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China's growth upsets Australian treasury forecasts


15:45, May 21, 2013

SYDNEY, May 21 (Xinhua) -- China's surprising growth in recent years has contributed to throwing Australian treasury economic and revenue forecasts out of whack, Secretary to the Treasury Martin Parkinson told economists at a budget briefing in Sydney Tuesday.

The briefing was called to explain the context of errors in recent economic and revenue forecasts, which are currently undergoing extensive review.

Parkinson cited the slower than expected global supply response to Asia's demand for mining resources as a key factor disturbing treasury projections -- as they had originally predicted that supply would soon outpace demand.

"We consistently underestimated the strength of growth of emerging Asia, and consistently overestimated the pace at which new global supply would be brought online," Parkinson said.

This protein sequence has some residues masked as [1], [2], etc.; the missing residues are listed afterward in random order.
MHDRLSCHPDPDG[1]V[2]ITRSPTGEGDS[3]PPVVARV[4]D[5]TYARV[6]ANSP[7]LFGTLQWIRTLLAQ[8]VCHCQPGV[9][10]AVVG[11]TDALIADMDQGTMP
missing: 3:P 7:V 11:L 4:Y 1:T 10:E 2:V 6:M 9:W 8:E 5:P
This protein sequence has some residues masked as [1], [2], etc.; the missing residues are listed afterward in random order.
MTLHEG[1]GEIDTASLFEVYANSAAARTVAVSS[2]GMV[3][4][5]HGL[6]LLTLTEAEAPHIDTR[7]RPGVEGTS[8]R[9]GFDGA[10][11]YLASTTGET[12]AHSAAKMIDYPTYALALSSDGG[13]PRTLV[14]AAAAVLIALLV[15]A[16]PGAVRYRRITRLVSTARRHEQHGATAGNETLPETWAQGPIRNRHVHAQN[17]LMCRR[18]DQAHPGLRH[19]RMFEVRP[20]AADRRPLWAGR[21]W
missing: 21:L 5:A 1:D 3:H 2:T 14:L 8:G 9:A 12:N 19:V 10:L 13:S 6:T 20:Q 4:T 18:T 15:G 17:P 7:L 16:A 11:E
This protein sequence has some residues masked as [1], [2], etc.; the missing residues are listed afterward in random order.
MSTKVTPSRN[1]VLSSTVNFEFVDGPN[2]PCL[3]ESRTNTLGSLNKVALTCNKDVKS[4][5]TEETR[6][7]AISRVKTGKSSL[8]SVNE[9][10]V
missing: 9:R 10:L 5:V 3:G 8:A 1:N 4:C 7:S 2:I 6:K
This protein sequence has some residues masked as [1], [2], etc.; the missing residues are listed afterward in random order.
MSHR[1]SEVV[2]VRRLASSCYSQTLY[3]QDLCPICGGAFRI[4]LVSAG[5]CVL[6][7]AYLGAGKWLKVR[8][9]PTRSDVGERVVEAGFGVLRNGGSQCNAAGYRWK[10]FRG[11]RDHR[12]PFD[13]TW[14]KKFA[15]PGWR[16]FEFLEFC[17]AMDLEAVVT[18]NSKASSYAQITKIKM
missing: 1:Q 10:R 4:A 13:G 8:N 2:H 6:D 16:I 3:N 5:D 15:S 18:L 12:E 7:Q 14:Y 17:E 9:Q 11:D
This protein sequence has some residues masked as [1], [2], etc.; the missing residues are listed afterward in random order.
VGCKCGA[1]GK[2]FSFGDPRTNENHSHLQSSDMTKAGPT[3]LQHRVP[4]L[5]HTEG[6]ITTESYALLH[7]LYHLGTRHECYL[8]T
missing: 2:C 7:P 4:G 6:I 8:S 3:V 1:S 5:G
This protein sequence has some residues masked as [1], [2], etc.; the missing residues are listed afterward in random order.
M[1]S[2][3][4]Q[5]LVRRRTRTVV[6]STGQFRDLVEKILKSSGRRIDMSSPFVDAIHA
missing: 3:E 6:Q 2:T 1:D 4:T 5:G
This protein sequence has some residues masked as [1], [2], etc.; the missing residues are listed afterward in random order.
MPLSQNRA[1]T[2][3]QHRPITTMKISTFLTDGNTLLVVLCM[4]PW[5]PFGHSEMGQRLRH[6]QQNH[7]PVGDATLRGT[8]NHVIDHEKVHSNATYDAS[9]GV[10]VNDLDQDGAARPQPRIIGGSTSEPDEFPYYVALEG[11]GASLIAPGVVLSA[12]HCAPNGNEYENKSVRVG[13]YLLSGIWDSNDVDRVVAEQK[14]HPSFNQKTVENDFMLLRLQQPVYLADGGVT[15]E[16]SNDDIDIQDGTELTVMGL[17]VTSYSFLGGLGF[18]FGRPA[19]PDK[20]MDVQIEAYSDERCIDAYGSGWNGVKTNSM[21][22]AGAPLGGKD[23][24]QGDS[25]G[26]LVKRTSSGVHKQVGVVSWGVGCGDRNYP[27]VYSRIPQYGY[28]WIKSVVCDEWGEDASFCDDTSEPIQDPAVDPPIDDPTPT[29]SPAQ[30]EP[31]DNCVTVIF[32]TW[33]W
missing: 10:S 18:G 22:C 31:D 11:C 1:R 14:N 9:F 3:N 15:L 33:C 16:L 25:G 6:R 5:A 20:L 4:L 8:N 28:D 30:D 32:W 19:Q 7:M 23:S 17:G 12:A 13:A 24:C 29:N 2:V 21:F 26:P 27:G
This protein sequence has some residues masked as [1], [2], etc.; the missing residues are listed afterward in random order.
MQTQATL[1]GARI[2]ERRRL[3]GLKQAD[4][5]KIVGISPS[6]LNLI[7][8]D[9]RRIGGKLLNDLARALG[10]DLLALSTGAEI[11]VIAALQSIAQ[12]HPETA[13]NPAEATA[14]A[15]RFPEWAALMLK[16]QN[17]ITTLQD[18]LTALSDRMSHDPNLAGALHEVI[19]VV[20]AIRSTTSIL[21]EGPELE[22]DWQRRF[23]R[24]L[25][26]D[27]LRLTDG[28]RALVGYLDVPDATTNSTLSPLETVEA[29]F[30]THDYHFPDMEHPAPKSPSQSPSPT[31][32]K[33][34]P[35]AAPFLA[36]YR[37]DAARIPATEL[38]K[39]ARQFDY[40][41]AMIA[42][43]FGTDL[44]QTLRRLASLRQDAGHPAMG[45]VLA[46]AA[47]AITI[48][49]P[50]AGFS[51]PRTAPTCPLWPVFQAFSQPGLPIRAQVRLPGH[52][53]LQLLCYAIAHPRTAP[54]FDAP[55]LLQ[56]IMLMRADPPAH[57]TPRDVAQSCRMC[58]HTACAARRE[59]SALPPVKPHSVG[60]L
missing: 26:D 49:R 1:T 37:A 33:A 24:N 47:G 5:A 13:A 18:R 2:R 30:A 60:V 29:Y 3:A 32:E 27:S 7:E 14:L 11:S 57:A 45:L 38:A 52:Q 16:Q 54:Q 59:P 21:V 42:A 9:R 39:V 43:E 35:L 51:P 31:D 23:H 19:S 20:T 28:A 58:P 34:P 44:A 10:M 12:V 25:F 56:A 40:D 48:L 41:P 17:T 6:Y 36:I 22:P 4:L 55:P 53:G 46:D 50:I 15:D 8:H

"The result was that the terms of trade nominal GDP were constantly surprising on the upside," he added.

The resources sector has seen a massive growth since 2003-04, but is still paying a relatively low tax rate -- lowering the overall tax-to-GDP ratio, and throwing off treasury models that previously did not differentiate between sectors, Parkinson explained.

In response to this oversight, the treasury has developed a three-sector model that divides the economy into mining, finance and insurance, and "the rest" categories, to help analysts keep abreast of sector-sensitive forecasts.

Emerging Asia has had a significant part to play in changes to the global economy, driving new terms of trade that fall outside historic patterns which must now be taken into account in new forecast models, Parkinson said.

In the Australian economic outlook, resources exports to China are expected to continue to have a strong impact, with the sector projected to grow from around 5 percent of GDP to 10 percent -- doubling in size in ten years.

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